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Feature: Thousands visit Holocaust Memorial of Milan on Remembrance Day

By Marzia De Giuli and Song Jian (Xinhua)    07:58, January 28, 2015
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MILAN, Italy, Jan. 27 -- There were long queues of people on Tuesday, the International Holocaust Memorial Day, waiting to visit the Holocaust Memorial of Milan.

Between 1943 and 1945, it was from this dock which stands in the Milan central station, in an area beneath the ordinary railway platforms, that thousands of deportees left for the Nazi concentration camps.

"I told my wife: if we do not see this place, we cannot be aware of the Holocaust. Today it is a very important day," a man told Xinhua as he started his visit along with his family.

Around 8,000 citizens visited the Memorial on Sunday, Monday and Tuesday, three days of special opening organized to celebrate the 70th anniversary of the liberation of KL Auschwitz concentration camp.

Among them there were many schoolchildren. "I have a sense of anger seeing this place, because all those people died just because they were Jews," Andrea said while entering along with his schoolmates and teacher one of the four original freight wagons where the deportees were loaded.

"Today we talked about the historic genocide at school. We also listened to the testimony of a survivor of Auschwitz concentration camp," another child, Matteo, said.

"A total of 774 Jews were loaded in the first two convoys that departed from Milan," Vice President of the Memorial Roberto Jarach told Xinhua in an interview. Only 27 of them survived the concentration camps, he said recalling that a total of 19 convoys left Milan in those years.

The area was originally a loading dock for mail and horses and was considered suitable for transporting the deportees because of its characteristics. "It was a hidden place where trucks could enter in reverse and unload people who were then loaded into the wagons," Jarach said.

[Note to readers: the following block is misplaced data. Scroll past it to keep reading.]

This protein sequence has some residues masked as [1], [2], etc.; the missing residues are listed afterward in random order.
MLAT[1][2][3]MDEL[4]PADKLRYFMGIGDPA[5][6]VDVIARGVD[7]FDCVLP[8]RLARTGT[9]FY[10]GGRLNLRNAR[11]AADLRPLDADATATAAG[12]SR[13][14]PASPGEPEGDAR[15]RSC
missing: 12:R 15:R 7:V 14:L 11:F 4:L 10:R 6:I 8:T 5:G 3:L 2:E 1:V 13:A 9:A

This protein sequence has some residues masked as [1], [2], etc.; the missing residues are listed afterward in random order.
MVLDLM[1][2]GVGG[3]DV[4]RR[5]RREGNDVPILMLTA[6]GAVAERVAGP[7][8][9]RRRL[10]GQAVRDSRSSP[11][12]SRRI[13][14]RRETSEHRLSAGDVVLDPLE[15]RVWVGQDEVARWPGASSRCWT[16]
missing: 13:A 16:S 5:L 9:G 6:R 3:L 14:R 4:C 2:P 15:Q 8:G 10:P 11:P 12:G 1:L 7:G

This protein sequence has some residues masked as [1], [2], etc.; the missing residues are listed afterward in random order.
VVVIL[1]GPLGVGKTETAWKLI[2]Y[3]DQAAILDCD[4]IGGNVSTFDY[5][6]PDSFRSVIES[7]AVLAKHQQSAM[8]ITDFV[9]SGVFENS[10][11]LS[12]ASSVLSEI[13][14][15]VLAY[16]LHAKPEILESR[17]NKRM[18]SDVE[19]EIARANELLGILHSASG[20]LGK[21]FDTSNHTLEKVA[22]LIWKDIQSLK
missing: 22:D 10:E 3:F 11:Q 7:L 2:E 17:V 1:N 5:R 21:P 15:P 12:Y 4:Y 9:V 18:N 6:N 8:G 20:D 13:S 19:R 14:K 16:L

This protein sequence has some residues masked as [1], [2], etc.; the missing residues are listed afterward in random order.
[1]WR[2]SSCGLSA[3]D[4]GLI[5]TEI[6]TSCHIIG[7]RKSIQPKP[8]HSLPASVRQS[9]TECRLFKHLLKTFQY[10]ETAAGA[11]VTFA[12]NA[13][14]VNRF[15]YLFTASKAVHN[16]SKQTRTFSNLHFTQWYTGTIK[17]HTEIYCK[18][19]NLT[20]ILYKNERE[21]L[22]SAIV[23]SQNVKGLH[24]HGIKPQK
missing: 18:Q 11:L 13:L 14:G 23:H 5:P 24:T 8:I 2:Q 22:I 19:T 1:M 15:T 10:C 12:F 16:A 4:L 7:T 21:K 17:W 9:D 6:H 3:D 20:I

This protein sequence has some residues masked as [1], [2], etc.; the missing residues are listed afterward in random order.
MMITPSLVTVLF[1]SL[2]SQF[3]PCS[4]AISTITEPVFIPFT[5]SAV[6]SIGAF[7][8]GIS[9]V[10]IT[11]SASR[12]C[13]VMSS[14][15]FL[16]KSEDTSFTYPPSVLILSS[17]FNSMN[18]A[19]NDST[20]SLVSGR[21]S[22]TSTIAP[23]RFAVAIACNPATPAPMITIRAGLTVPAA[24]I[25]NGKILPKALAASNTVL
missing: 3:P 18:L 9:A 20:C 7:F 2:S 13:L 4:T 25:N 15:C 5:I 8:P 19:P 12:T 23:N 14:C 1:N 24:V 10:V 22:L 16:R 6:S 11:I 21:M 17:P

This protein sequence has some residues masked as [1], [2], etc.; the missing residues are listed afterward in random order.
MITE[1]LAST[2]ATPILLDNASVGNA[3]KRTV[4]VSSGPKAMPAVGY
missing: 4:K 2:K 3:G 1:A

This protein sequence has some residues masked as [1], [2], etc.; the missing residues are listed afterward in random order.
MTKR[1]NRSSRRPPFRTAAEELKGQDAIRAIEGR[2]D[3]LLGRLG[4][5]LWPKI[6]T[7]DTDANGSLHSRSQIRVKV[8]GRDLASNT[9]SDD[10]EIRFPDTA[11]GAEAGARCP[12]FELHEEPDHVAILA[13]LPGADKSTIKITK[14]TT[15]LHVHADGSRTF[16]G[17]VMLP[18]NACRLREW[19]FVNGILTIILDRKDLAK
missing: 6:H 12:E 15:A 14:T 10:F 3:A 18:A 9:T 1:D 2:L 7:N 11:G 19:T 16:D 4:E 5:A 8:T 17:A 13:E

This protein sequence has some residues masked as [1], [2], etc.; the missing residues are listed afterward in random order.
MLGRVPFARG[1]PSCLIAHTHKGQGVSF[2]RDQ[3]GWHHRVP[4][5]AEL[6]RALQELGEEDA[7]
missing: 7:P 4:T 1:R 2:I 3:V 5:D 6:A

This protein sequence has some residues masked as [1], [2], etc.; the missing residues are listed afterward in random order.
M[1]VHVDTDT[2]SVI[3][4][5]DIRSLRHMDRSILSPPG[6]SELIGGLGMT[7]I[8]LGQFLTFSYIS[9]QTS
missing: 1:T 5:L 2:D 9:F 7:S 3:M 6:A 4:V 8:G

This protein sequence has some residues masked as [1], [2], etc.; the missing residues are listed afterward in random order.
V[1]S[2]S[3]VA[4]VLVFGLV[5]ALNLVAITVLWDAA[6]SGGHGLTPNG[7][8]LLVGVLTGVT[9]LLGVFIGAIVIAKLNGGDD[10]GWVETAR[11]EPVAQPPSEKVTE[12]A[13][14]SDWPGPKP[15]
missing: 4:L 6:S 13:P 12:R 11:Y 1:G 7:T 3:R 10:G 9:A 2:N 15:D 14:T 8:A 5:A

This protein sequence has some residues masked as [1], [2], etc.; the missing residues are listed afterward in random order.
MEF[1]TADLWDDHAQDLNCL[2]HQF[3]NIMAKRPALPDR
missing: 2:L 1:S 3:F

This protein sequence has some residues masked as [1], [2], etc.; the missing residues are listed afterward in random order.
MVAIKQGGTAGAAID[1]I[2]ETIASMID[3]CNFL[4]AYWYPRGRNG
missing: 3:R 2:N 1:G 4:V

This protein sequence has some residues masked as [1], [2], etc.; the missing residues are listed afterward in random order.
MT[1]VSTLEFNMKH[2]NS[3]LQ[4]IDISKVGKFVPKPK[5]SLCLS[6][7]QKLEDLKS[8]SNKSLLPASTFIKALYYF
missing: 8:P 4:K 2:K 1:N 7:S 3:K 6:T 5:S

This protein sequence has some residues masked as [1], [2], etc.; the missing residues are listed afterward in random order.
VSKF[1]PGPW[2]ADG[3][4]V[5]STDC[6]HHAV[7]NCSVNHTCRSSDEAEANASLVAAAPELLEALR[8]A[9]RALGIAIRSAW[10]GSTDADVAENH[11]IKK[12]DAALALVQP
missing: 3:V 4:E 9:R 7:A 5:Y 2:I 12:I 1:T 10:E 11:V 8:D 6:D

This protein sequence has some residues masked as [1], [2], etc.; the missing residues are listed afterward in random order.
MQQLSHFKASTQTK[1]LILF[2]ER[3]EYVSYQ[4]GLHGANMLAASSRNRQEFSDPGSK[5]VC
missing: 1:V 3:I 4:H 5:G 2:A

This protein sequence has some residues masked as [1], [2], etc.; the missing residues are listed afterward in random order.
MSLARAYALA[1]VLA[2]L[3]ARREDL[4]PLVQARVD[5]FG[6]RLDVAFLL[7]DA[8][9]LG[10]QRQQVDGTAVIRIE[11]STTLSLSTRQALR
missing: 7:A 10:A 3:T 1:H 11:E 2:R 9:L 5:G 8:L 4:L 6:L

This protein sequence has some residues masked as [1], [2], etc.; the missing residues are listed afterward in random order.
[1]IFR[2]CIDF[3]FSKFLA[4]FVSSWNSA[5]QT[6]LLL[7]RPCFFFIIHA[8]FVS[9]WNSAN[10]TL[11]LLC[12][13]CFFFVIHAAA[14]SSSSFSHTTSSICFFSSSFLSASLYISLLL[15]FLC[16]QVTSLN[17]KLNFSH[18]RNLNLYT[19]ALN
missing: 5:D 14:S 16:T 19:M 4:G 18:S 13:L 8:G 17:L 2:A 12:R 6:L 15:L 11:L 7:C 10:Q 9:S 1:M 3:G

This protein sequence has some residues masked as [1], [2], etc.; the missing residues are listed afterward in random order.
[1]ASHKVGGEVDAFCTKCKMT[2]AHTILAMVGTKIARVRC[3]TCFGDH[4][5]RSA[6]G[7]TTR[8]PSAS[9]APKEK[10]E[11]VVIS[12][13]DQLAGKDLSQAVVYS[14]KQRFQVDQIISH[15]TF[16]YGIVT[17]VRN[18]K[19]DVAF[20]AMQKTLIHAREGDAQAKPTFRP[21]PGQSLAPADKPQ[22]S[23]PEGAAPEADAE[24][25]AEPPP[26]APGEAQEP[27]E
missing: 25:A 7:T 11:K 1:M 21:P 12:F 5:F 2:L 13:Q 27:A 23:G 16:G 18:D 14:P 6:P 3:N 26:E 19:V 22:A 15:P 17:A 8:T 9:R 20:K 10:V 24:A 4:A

The wagons were then transported up by elevator onto the platforms directly above and attached to convoys headed for the death camps (Auschwitz-Birkenau, Bergen Belsen) or to Italian transit camps, he explained. "In this way, nobody could witness these operations," he noted.

The project to build a Holocaust Memorial in Milan was first unveiled in 2002, promoted by Jewish communities and public institutions, and supported by fund raising activities. In 2010 the cornerstone of the Memorial was laid in an official ceremony.

Sites where deportations took place were left completely unaltered, aimed at building a Memorial without demolishing anything, so as to keep the memory alive, lest it sink into oblivion.

Of all the places in Europe involved in the deportations, the very place in which the horrors of the Holocaust took shape in Milan is today the only one still standing intact.

The atrium of the Memorial, formed by the original entrance to the dock where trucks arrived, is dominated by a wall reporting today the word "indifference," the reason why the Holocaust was made possible and real.

The Memorial was conceived as a place of commemoration but also a space in which to build the future and encourage social harmony, hence was designed as a place of study, research and debate. The 7,000-square-meter area houses a library able to hold up to 45,000 volumes, an auditorium with a seating capacity of 200 people and an exhibition space.

Visitors can walk through two of the original four freight wagons and access a hall housing the Wall of Names, on which the names of all those deported from Milan to the Nazi camps are projected.

The route ends at the Hall of Remembrance, an area that is isolated both visually and acoustically from the rest of the Memorial in order to gather citizens together and stress the need to hand down remembrance to future generations. 

(For the latest China news, Please follow People's Daily on Twitter and Facebook)(Editor:Liang Jun,Bianji)

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